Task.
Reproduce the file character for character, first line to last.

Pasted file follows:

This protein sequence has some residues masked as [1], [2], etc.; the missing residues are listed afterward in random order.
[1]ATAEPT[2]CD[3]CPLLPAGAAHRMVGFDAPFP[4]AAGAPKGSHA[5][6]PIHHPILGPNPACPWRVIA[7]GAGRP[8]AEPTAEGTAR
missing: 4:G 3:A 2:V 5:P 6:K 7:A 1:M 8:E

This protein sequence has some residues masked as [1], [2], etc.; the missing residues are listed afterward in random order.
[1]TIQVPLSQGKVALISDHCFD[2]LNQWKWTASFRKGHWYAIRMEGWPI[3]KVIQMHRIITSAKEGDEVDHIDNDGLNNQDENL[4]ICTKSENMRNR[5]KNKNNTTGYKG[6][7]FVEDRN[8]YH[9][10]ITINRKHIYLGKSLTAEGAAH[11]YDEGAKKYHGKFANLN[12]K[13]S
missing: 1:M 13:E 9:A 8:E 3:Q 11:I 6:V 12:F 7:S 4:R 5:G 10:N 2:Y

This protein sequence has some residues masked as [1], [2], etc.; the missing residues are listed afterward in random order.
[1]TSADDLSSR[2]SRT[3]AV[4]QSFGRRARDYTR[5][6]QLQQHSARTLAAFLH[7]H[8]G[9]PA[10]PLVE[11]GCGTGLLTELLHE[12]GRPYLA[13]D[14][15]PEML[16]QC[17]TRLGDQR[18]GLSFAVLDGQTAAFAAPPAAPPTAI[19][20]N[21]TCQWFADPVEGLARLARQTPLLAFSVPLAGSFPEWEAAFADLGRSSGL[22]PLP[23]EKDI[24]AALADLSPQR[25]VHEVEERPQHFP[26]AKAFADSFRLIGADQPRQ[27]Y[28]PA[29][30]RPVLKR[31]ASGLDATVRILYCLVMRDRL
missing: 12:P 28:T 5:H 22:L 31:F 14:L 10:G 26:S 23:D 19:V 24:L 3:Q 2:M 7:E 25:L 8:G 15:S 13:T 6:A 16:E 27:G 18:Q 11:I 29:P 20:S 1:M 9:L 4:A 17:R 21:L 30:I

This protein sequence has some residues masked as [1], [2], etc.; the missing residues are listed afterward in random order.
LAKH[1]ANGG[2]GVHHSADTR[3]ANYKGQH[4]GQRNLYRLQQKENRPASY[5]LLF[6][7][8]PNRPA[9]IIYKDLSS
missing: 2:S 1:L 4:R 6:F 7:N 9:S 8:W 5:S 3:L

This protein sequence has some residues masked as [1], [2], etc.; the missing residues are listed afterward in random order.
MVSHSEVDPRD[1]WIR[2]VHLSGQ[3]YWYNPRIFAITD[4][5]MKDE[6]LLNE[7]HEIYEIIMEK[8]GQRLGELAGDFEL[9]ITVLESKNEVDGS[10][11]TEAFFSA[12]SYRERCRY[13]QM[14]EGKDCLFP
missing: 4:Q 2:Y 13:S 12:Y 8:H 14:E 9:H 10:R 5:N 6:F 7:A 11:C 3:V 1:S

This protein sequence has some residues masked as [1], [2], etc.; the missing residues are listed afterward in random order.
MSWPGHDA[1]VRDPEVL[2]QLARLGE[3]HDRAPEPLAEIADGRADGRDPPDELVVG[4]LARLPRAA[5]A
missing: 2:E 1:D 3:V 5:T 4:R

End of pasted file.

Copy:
This protein sequence has some residues masked as [1], [2], etc.; the missing residues are listed afterward in random order.
[1]ATAEPT[2]CD[3]CPLLPAGAAHRMVGFDAPFP[4]AAGAPKGSHA[5][6]PIHHPILGPNPACPWRVIA[7]GAGRP[8]AEPTAEGTAR
missing: 4:G 3:A 2:V 5:P 6:K 7:A 1:M 8:E

This protein sequence has some residues masked as [1], [2], etc.; the missing residues are listed afterward in random order.
[1]TIQVPLSQGKVALISDHCFD[2]LNQWKWTASFRKGHWYAIRMEGWPI[3]KVIQMHRIITSAKEGDEVDHIDNDGLNNQDENL[4]ICTKSENMRNR[5]KNKNNTTGYKG[6][7]FVEDRN[8]YH[9][10]ITINRKHIYLGKSLTAEGAAH[11]YDEGAKKYHGKFANLN[12]K[13]S
missing: 1:M 13:E 9:A 8:E 3:Q 11:I 6:V 12:F 7:S 4:R 5:G 10:N 2:Y

This protein sequence has some residues masked as [1], [2], etc.; the missing residues are listed afterward in random order.
[1]TSADDLSSR[2]SRT[3]AV[4]QSFGRRARDYTR[5][6]QLQQHSARTLAAFLH[7]H[8]G[9]PA[10]PLVE[11]GCGTGLLTELLHE[12]GRPYLA[13]D[14][15]PEML[16]QC[17]TRLGDQR[18]GLSFAVLDGQTAAFAAPPAAPPTAI[19][20]N[21]TCQWFADPVEGLARLARQTPLLAFSVPLAGSFPEWEAAFADLGRSSGL[22]PLP[23]EKDI[24]AALADLSPQR[25]VHEVEERPQHFP[26]AKAFADSFRLIGADQPRQ[27]Y[28]PA[29][30]RPVLKR[31]ASGLDATVRILYCLVMRDRL
missing: 12:P 28:T 5:H 22:L 31:F 14:L 10:G 26:S 23:D 19:V 24:L 3:Q 2:M 7:E 25:L 8:G 15:S 13:T 6:A 16:E 27:G 18:Q 11:I 29:P 20:S 1:M 9:L 4:A 17:R 21:L 30:I

This protein sequence has some residues masked as [1], [2], etc.; the missing residues are listed afterward in random order.
LAKH[1]ANGG[2]GVHHSADTR[3]ANYKGQH[4]GQRNLYRLQQKENRPASY[5]LLF[6][7][8]PNRPA[9]IIYKDLSS
missing: 2:S 1:L 4:R 6:F 7:N 9:S 8:W 5:S 3:L

This protein sequence has some residues masked as [1], [2], etc.; the missing residues are listed afterward in random order.
MVSHSEVDPRD[1]WIR[2]VHLSGQ[3]YWYNPRIFAITD[4][5]MKDE[6]LLNE[7]HEIYEIIMEK[8]GQRLGELAGDFEL[9]ITVLESKNEVDGS[10][11]TEAFFSA[12]SYRERCRY[13]QM[14]EGKDCLFP
missing: 4:Q 2:Y 13:S 12:Y 8:H 14:E 9:H 10:R 5:N 6:F 7:A 11:C 3:V 1:S

This protein sequence has some residues masked as [1], [2], etc.; the missing residues are listed afterward in random order.
MSWPGHDA[1]VRDPEVL[2]QLARLGE[3]HDRAPEPLAEIADGRADGRDPPDELVVG[4]LARLPRAA[5]A
missing: 2:E 1:D 3:V 5:T 4:R